• They need strong connections to people of different ages in their church family. They need to find those one or two teens that are also being raised to defy culture. They need older Christians they love and trust enough to listen to their counsel or to be reassured by when being strong feels impossible. They need to be around examples of people really living their faith on a regular basis. They need godly friends when the loneliness of being different is painful. This goes beyond even regular church attendance. Bring that valuable hospitality in your home and regularly have people from your church family over post COVID so your kids really think of them as family.
  • Prepare your kids to speak up. Your kids need to be able to defend their faith with love and patience, but firmly enough that the culture’s bullies walk away when their only intent is to harass. Once again, this means knowing the Bible well, becoming familiar with effective apologetics and lots of practice conversations in your home. They also need to learn self control. Lashing back when bullied only strengthens the bully who is looking for an emotional response. Staying calm and clear will discourage many bullies from continuing to pursue.
  • Teach your kids when to disengage. Jesus told his disciples there are times when they needed to just dust off their sandals and move on. Your kids don’t need to waste their time and energy on debating people who are entrenched in their support of culture over God. There are plenty of people who are open to learning about a way of life that is fuller and richer than the shallow pleasures of culture. Your kids need to learn when to engage and when just to walk away from the ugly challenges culture likes to throw at Christians.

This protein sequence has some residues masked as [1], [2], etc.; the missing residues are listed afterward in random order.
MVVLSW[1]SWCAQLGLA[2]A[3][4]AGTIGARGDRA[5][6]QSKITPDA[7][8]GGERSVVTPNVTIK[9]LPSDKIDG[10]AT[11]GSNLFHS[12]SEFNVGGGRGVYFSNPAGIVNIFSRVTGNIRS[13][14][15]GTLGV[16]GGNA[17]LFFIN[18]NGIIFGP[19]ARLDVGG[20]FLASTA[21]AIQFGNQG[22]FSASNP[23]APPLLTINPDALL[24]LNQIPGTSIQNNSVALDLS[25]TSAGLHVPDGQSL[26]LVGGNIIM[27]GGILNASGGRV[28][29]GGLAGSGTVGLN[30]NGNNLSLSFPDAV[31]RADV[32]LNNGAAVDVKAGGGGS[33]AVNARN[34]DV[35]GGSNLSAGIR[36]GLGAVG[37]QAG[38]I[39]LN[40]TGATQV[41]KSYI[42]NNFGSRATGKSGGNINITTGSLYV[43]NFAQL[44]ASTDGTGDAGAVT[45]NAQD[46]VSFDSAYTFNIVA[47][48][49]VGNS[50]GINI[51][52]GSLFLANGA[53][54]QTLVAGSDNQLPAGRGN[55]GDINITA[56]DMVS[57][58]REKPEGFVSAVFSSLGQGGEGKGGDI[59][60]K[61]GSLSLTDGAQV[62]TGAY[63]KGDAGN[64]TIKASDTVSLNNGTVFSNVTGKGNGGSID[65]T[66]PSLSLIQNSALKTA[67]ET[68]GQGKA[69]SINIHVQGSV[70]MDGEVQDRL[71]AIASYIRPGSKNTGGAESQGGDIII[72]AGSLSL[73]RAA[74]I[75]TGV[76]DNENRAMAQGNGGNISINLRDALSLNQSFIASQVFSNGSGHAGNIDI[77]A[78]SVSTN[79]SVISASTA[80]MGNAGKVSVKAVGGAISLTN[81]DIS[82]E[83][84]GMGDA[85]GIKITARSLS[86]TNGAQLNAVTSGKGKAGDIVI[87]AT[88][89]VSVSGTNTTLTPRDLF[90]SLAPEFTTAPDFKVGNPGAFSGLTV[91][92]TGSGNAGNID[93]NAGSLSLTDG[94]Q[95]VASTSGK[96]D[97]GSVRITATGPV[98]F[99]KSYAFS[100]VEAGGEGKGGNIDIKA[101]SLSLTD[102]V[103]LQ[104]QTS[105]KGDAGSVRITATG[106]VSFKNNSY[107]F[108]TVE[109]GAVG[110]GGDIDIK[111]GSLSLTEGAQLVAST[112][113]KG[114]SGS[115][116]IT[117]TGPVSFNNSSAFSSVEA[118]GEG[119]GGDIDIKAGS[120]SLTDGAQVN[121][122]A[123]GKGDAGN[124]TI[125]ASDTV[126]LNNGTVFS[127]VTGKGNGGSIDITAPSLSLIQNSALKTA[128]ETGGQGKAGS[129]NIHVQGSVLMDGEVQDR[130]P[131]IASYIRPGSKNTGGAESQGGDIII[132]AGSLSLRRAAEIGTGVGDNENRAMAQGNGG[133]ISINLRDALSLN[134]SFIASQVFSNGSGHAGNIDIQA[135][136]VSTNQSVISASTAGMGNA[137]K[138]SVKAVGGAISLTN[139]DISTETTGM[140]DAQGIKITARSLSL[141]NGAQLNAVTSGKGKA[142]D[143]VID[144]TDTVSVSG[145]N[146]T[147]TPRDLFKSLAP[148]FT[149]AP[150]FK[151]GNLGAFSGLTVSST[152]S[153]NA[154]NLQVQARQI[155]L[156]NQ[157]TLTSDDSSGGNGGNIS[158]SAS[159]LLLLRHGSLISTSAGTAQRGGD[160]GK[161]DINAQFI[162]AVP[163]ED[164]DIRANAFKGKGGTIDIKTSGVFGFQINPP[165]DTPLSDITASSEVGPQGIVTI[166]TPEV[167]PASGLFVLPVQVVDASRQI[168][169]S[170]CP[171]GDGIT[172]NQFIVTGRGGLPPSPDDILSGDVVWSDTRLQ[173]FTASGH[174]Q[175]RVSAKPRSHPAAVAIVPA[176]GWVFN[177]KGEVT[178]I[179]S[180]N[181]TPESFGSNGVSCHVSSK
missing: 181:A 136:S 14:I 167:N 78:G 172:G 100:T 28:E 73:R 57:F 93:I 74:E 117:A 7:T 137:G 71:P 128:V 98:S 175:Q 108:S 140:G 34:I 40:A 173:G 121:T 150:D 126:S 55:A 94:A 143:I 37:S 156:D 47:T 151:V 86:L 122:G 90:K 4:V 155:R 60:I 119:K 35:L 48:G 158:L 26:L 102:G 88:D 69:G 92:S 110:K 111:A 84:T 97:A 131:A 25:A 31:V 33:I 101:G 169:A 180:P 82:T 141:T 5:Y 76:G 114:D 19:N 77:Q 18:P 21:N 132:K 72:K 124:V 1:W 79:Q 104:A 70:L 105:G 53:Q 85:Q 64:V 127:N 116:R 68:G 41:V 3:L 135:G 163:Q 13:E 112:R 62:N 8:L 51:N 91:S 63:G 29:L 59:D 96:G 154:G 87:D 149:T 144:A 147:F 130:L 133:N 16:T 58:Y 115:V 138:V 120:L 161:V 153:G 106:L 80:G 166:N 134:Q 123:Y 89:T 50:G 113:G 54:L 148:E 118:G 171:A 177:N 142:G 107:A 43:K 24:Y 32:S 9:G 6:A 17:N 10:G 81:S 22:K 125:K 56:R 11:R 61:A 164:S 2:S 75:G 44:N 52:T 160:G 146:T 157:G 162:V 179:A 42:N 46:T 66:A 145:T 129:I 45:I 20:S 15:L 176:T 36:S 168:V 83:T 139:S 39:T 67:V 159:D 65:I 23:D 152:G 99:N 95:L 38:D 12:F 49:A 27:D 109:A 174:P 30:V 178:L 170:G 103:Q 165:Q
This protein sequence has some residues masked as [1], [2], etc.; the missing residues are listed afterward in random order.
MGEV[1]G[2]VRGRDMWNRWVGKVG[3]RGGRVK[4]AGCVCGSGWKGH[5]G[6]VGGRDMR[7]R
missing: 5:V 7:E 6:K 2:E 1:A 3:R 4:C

• Teach your kids strategies for responding quickly and consistently to cultural challenges. Having predetermined strategies for handling common scenarios will help your children quickly and consistently handle temptations to join culture in ways that go against God. Helping them set limits of how they allow themselves to be exposed to culture can keep them from gradually being won over by it. Encouraging them to have a standard response to certain challenges will make it easier for them to think on their feet when confronted.